Significantly, communication between the master actuating device 14, slave actuating device 16, and sensing device 18 is preferably performed using digital means in order to minimize EMI. As will be described in further detail below, each of these devices is packaged in a self-contained EMI shielding unit, altogether eliminating exposure of analog signals to EMI during operation of the system 10. Also, communication between the devices is preferably accomplished wirelessly, so that cables, which may otherwise limit the placement of the devices at key locations, are eliminated. As will be described in detail below, vibration analysis and programming of the master actuating device 14 can be accomplished remotely through the use of a specialized communications means.

Referring now to FIG. 2, a self-contained unit 20, which can be interchangeably used as a master actuating device 14, a slave actuating device 16, or a sensing device 18, will now be described. The unit 20 comprises a thin plate of piezo material (in particular, lead zirconium titanate (PZT)) 22, which, depending on the interfacing electronic circuitry, can either function as a strain actuator to induce planar strains in the carrier structure (i.e., the portion of the equipment to which the actuator 12 is affixed) or a strain sensor to sense plane strains within the carrier structure. The piezo plate 22 may be formed of a single PZT layer, but preferably is formed of multiple PZT layers (e.g., two or four layers). The piezo plate 22 mechanically interfaces with the carrier structure via a thin stainless steel base plate 24 that is permanently mounted to the carrier structure.

The unit 20 also comprises a printed circuit board (PCB) 26 that carries the electronic circuitry used to interface with the piezo plate 22 to perform either of the vibration actuating or sensing functions. In the embodiment illustrated in FIG. 2, the PCB 26 is shown carrying the electronic circuitry that enables the unit 20 to perform the functions of the master actuating device 14. However, as will be described in further detail below, the PCB 26 can easily be replaced with another PCB (not shown) that will enable the unit 20 to perform the functions of the slave actuating device 16 or the sensing device 18. To ensure that the unit 20 can effectively be used in electronically dense manufacturing environments, the unit 20 further comprises a stainless steel EMI shield 28 to reduce EMI interference with adjacent electronic devices.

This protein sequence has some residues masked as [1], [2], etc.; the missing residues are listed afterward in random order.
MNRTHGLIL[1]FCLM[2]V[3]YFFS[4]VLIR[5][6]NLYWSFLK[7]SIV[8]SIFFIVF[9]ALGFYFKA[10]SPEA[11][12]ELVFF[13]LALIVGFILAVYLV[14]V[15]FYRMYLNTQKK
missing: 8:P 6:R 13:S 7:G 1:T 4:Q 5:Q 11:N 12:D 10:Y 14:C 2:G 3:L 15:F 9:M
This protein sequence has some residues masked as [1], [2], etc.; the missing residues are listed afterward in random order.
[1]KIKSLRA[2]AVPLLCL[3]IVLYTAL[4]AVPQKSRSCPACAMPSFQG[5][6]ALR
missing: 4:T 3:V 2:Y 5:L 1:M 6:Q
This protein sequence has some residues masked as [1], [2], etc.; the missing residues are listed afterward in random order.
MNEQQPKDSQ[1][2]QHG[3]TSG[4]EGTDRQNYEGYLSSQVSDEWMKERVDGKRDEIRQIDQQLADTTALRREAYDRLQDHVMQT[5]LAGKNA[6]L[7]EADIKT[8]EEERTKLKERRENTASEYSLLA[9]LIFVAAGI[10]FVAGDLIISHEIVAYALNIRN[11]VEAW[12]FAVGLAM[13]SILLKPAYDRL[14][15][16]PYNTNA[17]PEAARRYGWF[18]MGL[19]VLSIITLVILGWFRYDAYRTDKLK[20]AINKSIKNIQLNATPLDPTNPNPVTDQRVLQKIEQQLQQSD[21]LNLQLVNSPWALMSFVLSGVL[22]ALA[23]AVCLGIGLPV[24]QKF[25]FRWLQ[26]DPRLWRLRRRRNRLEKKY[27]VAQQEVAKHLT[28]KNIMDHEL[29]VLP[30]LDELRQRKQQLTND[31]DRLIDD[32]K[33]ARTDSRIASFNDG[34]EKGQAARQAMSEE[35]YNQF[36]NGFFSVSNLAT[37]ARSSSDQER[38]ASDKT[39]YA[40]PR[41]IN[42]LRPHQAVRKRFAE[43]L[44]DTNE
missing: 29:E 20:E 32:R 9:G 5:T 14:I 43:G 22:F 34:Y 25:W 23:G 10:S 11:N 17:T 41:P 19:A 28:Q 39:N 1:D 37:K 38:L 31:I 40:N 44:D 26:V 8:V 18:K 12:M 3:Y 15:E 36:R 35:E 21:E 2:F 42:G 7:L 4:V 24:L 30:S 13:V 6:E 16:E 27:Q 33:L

The unit 20 further comprises a protective case 30 and associated cover 32, which are preferably composed of an electrically insulative material, such as clear acrylic, thereby reducing the risk that the electronic circuitry contained in the PCB 26 will be damaged by electrostatic or other stray electrical current events. The case 30, which when mounted to the base plate 24, also facilitates firm contact between the piezo plate 22 and base plate 24, while providing full protection from accidental impacts that may otherwise damage the fragile piezo plate 22, thereby allowing the unit 20 to be shipped and stored with little risk of breakage.

In particular, the piezo plate 22 is suitably bonded within a recess 34 formed in the lower section of the base plate 24. This recess 34 serves to both properly seat the piezo plate 22 relative to the case 30, which will be suitably bonded onto the base plate 24, and to make the portion of the base plate 24 through which the piezo plate 22 interfaces with the carrier structure thinner, thereby maximizing the mechanical transfer function between the piezo plate 22 and the carrier structure. An aperture 36 is formed at the bottom of the case 30 for receiving the piezo plate 22, thereby encasing the piezo plate 22 between the base plate 24 and case 30 when bonded together. This robust mechanical packaging feature also eliminates the need to encase the piezo plate 22 in polyimide, thereby improving strain transfer characteristics with the carrier structure and increasing electromechanical efficiency.